Now, as a matter of personal temperament, I do not like to manipulate people, to buy things or for anything else. I am much happier with analyzing and researching something and presenting it as truth. But one can see that it is natural for corporate America to believe that sales is a natural progression in a career, particularly when so much manufacturing and productive infrastructure has been offshored.
The New York Times, on p A1 on Sunday July 8, 2007, Charles Duhigg has an article, “For Elderly Investors, Instant Experts Abound.” Here is the link (will require NY Times registration and perhaps purchase). Several life companies (none of them among the two mentioned earlier her) are mentioned as promoting quick-and-dirty certifications in elder-oriented financial advice, including “Certified Senior Adviser,” “Certified Retirement Financial Adviser”, “Registered Financial Gerontologist”, “Certified Retirement Counselor” The courses were usually a few days for a few thousand dollars, and certification was obtained by passing very easy and common-sense multiple choice tests. It does not appear that the life company that contacted me in 2005 was pushing these short-circuited pseudo-financial-planner titles.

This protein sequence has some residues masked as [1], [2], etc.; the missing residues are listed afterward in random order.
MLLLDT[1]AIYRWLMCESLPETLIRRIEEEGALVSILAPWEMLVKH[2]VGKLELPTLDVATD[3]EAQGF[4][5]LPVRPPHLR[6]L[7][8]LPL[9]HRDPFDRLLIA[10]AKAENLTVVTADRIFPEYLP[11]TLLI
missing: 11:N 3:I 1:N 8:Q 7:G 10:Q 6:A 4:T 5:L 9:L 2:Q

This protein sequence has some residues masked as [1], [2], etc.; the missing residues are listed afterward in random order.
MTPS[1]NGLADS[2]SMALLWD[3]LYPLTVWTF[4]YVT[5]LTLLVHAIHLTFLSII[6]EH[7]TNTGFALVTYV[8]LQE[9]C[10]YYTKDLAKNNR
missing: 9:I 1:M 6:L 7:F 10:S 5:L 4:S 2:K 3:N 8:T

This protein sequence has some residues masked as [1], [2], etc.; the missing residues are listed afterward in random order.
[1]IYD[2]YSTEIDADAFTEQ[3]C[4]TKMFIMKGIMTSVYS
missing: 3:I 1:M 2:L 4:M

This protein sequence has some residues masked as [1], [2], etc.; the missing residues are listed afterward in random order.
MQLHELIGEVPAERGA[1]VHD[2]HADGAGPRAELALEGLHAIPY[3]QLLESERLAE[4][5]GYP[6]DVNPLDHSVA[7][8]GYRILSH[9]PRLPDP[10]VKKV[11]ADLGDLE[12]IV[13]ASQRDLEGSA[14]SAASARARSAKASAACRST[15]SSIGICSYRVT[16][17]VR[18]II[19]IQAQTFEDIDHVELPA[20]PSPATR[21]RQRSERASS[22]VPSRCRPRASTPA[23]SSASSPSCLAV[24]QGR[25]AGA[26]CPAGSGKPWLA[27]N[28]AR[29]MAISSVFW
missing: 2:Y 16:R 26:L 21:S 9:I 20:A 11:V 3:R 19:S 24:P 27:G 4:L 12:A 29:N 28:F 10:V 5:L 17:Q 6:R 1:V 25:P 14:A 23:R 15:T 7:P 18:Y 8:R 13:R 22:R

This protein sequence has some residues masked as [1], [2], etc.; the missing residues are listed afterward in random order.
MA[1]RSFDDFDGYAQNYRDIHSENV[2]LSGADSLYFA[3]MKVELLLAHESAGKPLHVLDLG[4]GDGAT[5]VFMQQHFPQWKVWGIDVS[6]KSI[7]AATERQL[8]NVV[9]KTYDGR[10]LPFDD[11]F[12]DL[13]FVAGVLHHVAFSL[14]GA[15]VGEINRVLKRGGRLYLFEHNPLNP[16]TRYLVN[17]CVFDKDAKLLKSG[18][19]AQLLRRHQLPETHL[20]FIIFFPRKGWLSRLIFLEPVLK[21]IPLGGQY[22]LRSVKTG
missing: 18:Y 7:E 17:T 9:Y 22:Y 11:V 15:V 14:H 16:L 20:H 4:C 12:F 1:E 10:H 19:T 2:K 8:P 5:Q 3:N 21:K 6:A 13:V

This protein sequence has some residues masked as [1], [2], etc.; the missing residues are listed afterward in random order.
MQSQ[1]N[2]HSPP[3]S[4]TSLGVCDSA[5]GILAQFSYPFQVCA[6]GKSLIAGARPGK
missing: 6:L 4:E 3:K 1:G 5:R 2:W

What seems galling is that retirees are believing that they can become public advocates for other seniors with such superficial strategies. Barbara Ehrenreich had warned about such corporate rah-rah mentations in her book “Bait and Switch.” One practice criticized in the article was the selling of deferred annuities to other seniors. This has been seen as deceptive. Perhaps a deferred annuity makes sense to a senior who is still working, in good health and with a long enough life expectancy to collect all of the premium back with interest. Sometimes "agents" have been caught in the middle, and become liable for possible civil accusations of fraud, as their companies deny wrongdoing. As a whole, the life insurance industry has strict rules against practices like twisting and churning.
A huge area of potential elder-oriented financial advice would deal with long term care insurance. This is a complicated subject, as a recent USA Today series demonstrates. Long term care could become more critical if states start enforcing filial responsibility laws, beyond what they must do now because of increased federal look-back rules regarding asset spend-down.
A related story appears in the Monday July 9, 2007 The Washington Times, “Morally sound stocks sought: investors can specify religion,” by Julia Duin. One investment advisor company mentioned was Stewardship Partners. Companies could be excluded if they supported stem-cell research and gay rights. A more obvious application of this concept ought to be green-friendly companies.